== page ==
Even though I always wanted to be married and at home raising children and knew enough about the physical responsibilities (I could cook well enough and knew how to care for babies), I wasn’t ready for the huge responsibility of being a proper help-meet to a husband or how to help nurture and train children to love the LORD their God with all their hearts in the fashion of Deut. 6: diligently throughout the day. Yahweh has blessed me with a good man whom, according to His will, I will marry this autumn. This man is so thankful to have found someone who will joyfully keep his home and help raise his children (if God wills).

What a blessing that we have been prepared for each other! As you say, though, we can never be ready for everything and we have to actually live the experience to learn as we go.The thoughts and experiences you have shared on your site, “Domestic Felicity”, have been encouraging to me. Thank you for taking the time to pass on what you have learned. I will look forward to continuing to glean support from your site as I transition into the new blessed role of wife and mother!"

Thursday, July 16, 2009

Questions for you, stay-at-home wives and mothers

At my sidebar, you can see a new poll I opened, directed at wives and/or mothers who stay at home. The subject of the poll is to find out how many of you planned to stay at home - say, when you were growing up - and for how many it was an unexpected bend in the road. Of course, a poll cannot capture the complexity of an individual situation, so whatever you have to add, I would love to read here.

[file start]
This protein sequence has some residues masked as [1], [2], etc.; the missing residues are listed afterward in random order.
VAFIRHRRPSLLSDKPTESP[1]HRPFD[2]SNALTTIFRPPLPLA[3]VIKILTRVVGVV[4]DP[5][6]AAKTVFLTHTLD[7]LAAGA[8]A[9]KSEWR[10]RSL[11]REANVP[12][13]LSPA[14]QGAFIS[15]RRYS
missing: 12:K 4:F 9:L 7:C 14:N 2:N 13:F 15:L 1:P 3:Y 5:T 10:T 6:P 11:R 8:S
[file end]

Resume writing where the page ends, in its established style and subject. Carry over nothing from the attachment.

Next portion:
I would also love to hear your say on the following:

1. How long have you been at home? How old were you when you came home? If you worked outside the home before, how many years of work experience did you have behind you.

2. What prompted you to come home - and stay home? Did you or your husband initiate it? Were there religious, social, financial reasons?

3. What are your particular joys about being home, and/or in what ways do you believe you being home contributes to your family?

4. What are your challenges, frustrations, weaknesses and fears about being at home? Are you afraid of losing your qualification, not having an independent source of financial support, not doing something that is considered "significant" by the rest of the world?

5. Do you live in a community where being a stay-at-home wife/mother is common? If not, have you ever had to encounter naysayers? How do you deal with awkward questions?

Of course, feel free to comment anonymously if you wish. I look forward to reading your input.

Wednesday, July 15, 2009

Breastfeeding language